Green Tea Shortbread Cookies – (a little green for today)

Matcha or green tea powder is used in many recipes across the board…I’ve seen it used in pasta, cakes, breads and many cookies, including shortbread cookies. I first bought the green tea powder meaning to add it to drinks and such to help incorporate this healthy tea into my diet. Well to be honest, green tea is not one of my favorite drinks. So the ideas have been collecting for other ways to use it. I was able to find it in my local Asian market, I also saw it at Whole Foods, so I know you shouldn’t have much trouble finding it.

The other day I was reading the Mountain Rose news letter and they had a recipe for Matcha Shortbread Cookies on the Mountain Rose Blog and I thought these would be perfect for my post here since it is on St Patrick’s Day

Matcha Green Tea Shortbread Cookies
2 cups organic flour
1/2 teaspoon fine sea salt
1/2 cup organic powdered sugar
3 tablespoons organic matcha powder
2 sticks (1 cup) organic unsalted butter, softened
1/2 teaspoon my home made vanilla extract, instead of almond extract

Sift the dry cookie dough ingredients together in a small bowl. In another bowl, whip the softened butter by hand or with an electric mixer until just smooth. Add the extract to the butter and then combine with all of the dry ingredients. Divide the dough in half and shape into two discs. Wrap the dough in plastic and chill the discs for an hour or two in the refrigerator until completely firm.

Lightly flour your work surface, as well as the top of your dough, and roll out to about an 1/8”. Cut rolled dough with your favorite cookie cutters and place them on parchment paper lined baking sheets. They don’t expand much at all, so don’t worry about creating lots of space between the cookies. Bake them in a preheated oven at 325°F for 10-15 minutes or until lightly golden at the edges.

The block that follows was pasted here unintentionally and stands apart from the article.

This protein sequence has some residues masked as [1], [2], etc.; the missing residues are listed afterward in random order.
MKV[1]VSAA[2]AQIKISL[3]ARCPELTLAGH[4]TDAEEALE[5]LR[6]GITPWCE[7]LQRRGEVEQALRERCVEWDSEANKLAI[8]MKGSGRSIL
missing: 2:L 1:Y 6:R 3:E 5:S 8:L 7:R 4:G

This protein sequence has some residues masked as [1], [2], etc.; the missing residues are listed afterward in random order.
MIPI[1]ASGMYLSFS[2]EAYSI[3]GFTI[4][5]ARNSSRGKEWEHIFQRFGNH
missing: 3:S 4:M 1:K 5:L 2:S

I really liked them so tasty good, and they have a strong green tea flavor, but if you don’t like that and want to cut back on the matcha powder add in a little more powdered sugar. I think had it in the refrigerator for too long, because it was so hard and I had to wait a while so it would be soft enough to roll out. By the time I had them on the baking sheet they were a little too soft, but they still tasted good. I think next time I won’t roll them so thin, or you could shape it in a log and just slice them off from that to make the cookies.

Even though they are not really an Irish dish, I think I’ve made a Cultural Connection! 🙂

Happy St Patrick’s Day!!

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Syrian Bread

When I was a child growing up in west Michigan we had a neighbor that lived at the end of our street, that would make Syrian bread. Occasionally she would bring us some and I loved it. I never did get her recipe. When I was young I didn’t cook much, and that was mostly due to the fact that my mom was such a good cook.